wax lateral


A honeycomb is a mass of hexagonal wax cells built by honey bees in their nests to contain their larvae and stores of honey and pollen.
The axes of honeycomb cells are always quasi-horizontal, and the nonangled rows of honeycomb cells are always horizontally (not vertically) aligned. Thus, each cell has two vertical walls, with “floors” and “ceilings” composed of two angled walls. The cells slope slightly upwards, between 9 and 14 degrees, towards the open ends. The hexagon tiles the plane with minimal surface area. Thus, a hexagonal structure uses the least material to create a lattice of cells within a given volume.
Another explanation is that the shape simply results from the process of individual bees putting cells together: somewhat analogous to the boundary shapes created in a field of soap bubbles. In support of this, he notes that queen cells, which are constructed singly, are irregular and lumpy with no apparent attempt at efficiency.
The closed ends of the honeycomb cells are also an example of geometric efficiency, albeit three-dimensional and little-noticed. The ends are trihedral (i.e., composed of three planes) sections of rhombic dodecahedra, with the dihedral angles of all adjacent surfaces measuring 120°, the angle that minimizes surface area for a given volume. The shape of the cells is such that two opposing honeycomb layers nest into each other, with each facet of the closed ends being shared by opposing cells.

bee-architects01wax lateral
voronoi diagram

The hive is a system of homeostasis. Homeostasis is the property of a system that regulates its internal environment and tends to maintain a stable, constant condition of properties like temperature or pH. It can be either an open or closed system.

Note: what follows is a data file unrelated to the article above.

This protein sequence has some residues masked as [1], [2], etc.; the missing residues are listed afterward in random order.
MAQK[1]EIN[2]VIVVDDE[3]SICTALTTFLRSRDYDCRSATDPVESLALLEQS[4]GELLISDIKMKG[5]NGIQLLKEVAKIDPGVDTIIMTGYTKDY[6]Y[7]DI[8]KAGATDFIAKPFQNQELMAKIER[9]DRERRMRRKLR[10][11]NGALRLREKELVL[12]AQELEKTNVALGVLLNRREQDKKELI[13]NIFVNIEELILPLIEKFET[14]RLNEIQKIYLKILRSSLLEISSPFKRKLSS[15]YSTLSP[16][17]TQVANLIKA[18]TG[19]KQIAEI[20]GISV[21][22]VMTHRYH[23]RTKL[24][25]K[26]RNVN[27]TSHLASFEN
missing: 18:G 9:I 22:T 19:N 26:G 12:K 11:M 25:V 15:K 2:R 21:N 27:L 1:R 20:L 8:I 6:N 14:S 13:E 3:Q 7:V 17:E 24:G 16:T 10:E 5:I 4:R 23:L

A medium sized nest needs 1200gr wax to be build, and 7,5 kg honey for the energy. Beeswax is composed of more than 300 different chemical components.
The vertical comb construction is parallel to the earth magnetic field, the bees can construct this way thanks to the gravity receptors (organs) that are situated in all their legs and body joints.

The bees’ body is the basic template for the construction of a wax cell. From a cylindrical form the cells become hexagonal under the tension of the regurlarly constructed comb and heated by the bees’ bodyheath (cfr. soap bubbles joining together). The wax wall of a cell is 0,07mm. The antennae of the bees measure the cells’ thickness.

The comb + wax is an integral and inseparable part of the colony as superorganism.
The comb is =>
Living space
Food storage
A skeleton
A sensory organ
A nervous system
A memory stare
An immune system

Functions of the comb =>
Telephone system
Information storage
Colony specific identity
Defense against pathogens
Nursery (center)
Storage & production ⇒ periphery
The nectar/honey is mixed with antibacterial and antifungal peptides and enzymes, before storage in the cells


Bees were very important in the daily life of ancient Egypt. The bee was an insignia of kingship associated particularly with Lower Egypt, where there may even have been a Bee King in pre-dynastic times. The bee was considered sacred by early Egyptians and often regarded as a symbol of resurrection. In Egyptian mythology the Sun God Ra created the honey bee from his tears. The bee, representing the word bit – meaning bee or honey in hieroglyphics, was used as a prefix to the throne name of Egyptian rulers. Bee stood for He of the Bee or King of Lower Egypt.


Diaper is the name given to a textile fabric, formerly of a rich and costly nature with embroidered ornament, but now of linen or cotton, with a simple woven pattern; and particularly restricted to small napkins. In architecture, the term “diaper” is given to any small pattern of a conventional nature repeated continuously and uniformly over a surface; the designs may be purely geometrical, or based on floral forms, and in early examples were regulated by the process of their textile origin. Subsequently, similar patterns were employed in the middle ages for the surface decoration of stone, as in Westminster Abbey and Bayeux cathedral in the spandrils of the arcades of the choir and nave; also in mural painting, stained glass, incised brasses, encaustic tiles, &c. Probably in most cases the pattern was copied, so far as the general design is concerned, from the tissues and stuffs of Byzantine manufacture, which came over to Europe and were highly prized as ecclesiastical vestments.